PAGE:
Now Reading: December 2016
We have one final list of book recommendations to offer our readers to wrap up 2016. I myself am still attempting to complete a book challenge, a resolution I set in the new year, to read 52 books in various categories. My last book of 2016 was John Knowles’ A Separate Peace. It wasn’t the book I had planned to read last, and I didn’t finish my challenge, but I came close. I can’t say I’m disappointed that Knowles’ work wrapped up my personal book year. It was a treat to read from start to finish. While I’m a sucker for a coming-of-age story, I had assumed the text would be dry and perhaps out of my league in a literary sense. After completing the book, I am happy to say I was wrong on all counts. I found the language beautiful and the characters and story compelling. It kept my interest with both the dissection of humanity and honesty of the reflective narrator, Gene. The book is chock-full of metaphors that I will be unraveling for weeks to come. While the surface story of friendship and the struggle to be not only a teenager, but also a teenager during wartime offer an easy plot to follow, the underlying message of the book touches something much deeper. A Separate Peace was an excellent way to end what was a hard year for many, and for me personally. I highly recommend picking up this book if you have never read it, or even giving it a second read if you have. We can all benefit from a little self-reflection, and this book and its narrator facilitate that.
Poetry Editor Ginny Kaczmarek ended her 2016 reading season with a book she thinks would be a great gift for writer mamas. She shares, “I just finished Ruth Franklin’s marvelous biography Shirley Jackson: A Rather Haunted Life. Best known for her short story ‘The Lottery,’ Jackson wrote six novels—one of which was nominated for a National Book Award and another made into a movie— five story collections, four children’s books, and two hugely popular comedic memoirs about her family. She managed all of that while raising four children in the 1940s, ’50s, and ’60s with little support from her husband—in fact, her writing income supported the family for many years. (Her advice? Do less housework.) Franklin engagingly weaves aspects of Jackson’s personal life with summaries of her work and its critical reception. I particularly enjoyed the head-scratching from critics who didn’t understand how the same writer could publish funny stories about her kids and literary fiction that explores the human capacity for evil. Fascinating and inspiring, Franklin’s book ought to reinvigorate interest in Jackson’s work; her titles are on my wish list!”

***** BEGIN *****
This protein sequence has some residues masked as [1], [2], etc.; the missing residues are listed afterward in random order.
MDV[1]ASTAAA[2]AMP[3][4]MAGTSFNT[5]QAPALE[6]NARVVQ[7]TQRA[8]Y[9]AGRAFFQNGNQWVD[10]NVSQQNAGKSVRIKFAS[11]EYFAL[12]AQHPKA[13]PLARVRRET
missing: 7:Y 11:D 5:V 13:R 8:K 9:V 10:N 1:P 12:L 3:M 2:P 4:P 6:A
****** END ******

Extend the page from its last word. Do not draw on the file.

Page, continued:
Suzanne Kamata, Fiction Editor, shares her end-of-the-year pick. She writes, “I recently discovered Eliza Vitri Handayani, a young Indonesian who writes in both English and Bahasa. Her first novel in English, From Now On Everything Will Be Different, is about two young people making art and falling in love in Indonesia just after the fall of Suharto. Julita is a talented photographer inspired by the likes of Nan Goldin and Diane Arbus, while her friend, Ritzy, is a good son who would rather be an actor than a doctor (which is what his mother wants him to be). Cleverly constructed and elegantly written, this well-wrought novel establishes Handayani as a writer to watch.”
Rae Pagliarulo, Creative Nonfiction Editor, shares, “I’m so deeply engrossed in Helen MacDonald’s H is for Hawk in a way that few nonfiction books have pulled me in before. After the death of her father, MacDonald turns to an old love to find meaning in her life: falconry. It sounds almost bizarre—trying to tame a wild hunting bird in order to grieve, and perhaps heal. MacDonald is successful with the deft treatment of not only the history and art of falconry, but the tense emotional development that occurs between captor and captive, owner and pet, hunter and prey. It’s these tenuous relationships that evoke her lost patriarch and shed a new light on what it means to navigate loss. The balance of history and research with a truly moving narrative makes me want to fly back to this gorgeous book again and again.”
What books made your end-of-the-year cut? Share them in the comments below or tweet us @LiteraryMama. Follow us on Goodreads for more reading suggestions.